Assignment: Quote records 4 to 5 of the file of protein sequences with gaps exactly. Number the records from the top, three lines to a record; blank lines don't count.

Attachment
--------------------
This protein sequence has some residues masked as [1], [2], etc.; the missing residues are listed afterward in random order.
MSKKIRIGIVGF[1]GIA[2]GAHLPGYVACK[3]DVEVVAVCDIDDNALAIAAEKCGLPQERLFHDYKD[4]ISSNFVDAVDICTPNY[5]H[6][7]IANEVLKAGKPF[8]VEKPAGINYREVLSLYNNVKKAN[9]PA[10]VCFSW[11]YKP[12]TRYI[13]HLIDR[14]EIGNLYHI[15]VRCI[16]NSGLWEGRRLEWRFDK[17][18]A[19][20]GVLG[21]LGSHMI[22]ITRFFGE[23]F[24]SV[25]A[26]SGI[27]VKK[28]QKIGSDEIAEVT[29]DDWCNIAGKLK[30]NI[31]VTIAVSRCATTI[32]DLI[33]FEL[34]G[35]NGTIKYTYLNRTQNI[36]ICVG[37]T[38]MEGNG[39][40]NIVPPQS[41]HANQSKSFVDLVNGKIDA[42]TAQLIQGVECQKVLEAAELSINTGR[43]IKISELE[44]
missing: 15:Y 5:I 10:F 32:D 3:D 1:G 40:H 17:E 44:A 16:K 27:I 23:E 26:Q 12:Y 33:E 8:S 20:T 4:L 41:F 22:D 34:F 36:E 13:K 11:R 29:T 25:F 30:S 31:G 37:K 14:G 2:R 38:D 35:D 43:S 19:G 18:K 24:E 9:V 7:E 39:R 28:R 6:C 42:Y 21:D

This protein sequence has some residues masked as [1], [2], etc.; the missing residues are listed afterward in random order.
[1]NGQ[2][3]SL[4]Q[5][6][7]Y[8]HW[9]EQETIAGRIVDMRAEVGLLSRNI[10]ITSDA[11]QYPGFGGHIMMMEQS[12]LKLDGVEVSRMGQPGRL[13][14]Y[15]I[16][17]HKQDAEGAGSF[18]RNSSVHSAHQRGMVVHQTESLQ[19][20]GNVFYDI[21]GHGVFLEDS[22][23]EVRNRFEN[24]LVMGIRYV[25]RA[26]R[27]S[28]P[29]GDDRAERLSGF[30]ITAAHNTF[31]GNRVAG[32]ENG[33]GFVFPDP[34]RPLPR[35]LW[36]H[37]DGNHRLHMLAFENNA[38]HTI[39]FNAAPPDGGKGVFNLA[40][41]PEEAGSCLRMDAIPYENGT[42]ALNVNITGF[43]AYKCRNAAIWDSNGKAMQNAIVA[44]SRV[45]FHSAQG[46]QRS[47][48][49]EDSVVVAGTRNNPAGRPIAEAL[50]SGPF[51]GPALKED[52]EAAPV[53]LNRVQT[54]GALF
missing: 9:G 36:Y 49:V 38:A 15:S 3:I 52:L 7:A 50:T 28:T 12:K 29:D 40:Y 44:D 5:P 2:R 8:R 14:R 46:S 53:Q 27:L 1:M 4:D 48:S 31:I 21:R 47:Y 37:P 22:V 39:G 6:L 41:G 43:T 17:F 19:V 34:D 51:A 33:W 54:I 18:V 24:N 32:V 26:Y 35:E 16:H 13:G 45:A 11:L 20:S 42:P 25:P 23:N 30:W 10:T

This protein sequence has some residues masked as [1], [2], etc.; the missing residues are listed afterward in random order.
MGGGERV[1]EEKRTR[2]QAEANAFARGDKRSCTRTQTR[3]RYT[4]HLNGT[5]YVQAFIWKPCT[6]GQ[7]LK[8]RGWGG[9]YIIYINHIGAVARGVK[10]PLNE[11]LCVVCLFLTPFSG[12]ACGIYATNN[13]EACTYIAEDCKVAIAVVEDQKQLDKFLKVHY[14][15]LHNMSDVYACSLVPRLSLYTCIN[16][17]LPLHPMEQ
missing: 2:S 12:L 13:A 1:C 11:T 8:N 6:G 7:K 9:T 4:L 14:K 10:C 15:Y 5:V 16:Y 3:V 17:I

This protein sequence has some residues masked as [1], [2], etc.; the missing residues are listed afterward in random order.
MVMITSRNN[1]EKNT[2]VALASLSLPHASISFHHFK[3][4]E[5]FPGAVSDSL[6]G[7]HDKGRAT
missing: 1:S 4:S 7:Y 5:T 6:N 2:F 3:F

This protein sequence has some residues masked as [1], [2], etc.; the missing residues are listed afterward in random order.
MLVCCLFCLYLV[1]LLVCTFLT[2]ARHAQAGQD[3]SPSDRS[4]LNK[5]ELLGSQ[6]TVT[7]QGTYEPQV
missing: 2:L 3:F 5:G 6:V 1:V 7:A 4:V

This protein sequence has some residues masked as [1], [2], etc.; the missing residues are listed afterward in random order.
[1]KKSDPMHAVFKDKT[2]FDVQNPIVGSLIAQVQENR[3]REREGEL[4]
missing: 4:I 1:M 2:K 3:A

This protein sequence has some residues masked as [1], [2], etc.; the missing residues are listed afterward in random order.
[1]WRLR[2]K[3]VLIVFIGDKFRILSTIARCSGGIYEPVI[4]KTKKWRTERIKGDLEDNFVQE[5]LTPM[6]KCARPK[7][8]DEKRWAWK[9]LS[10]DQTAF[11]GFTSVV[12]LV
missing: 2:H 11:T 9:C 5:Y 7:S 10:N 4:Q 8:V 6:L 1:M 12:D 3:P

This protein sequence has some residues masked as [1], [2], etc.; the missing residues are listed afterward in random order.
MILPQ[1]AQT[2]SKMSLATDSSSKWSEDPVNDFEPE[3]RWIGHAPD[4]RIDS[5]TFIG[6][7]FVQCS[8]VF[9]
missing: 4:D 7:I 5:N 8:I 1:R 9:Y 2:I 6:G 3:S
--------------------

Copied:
This protein sequence has some residues masked as [1], [2], etc.; the missing residues are listed afterward in random order.
MVMITSRNN[1]EKNT[2]VALASLSLPHASISFHHFK[3][4]E[5]FPGAVSDSL[6]G[7]HDKGRAT
missing: 1:S 4:S 7:Y 5:T 6:N 2:F 3:F

This protein sequence has some residues masked as [1], [2], etc.; the missing residues are listed afterward in random order.
MLVCCLFCLYLV[1]LLVCTFLT[2]ARHAQAGQD[3]SPSDRS[4]LNK[5]ELLGSQ[6]TVT[7]QGTYEPQV
missing: 2:L 3:F 5:G 6:V 1:V 7:A 4:V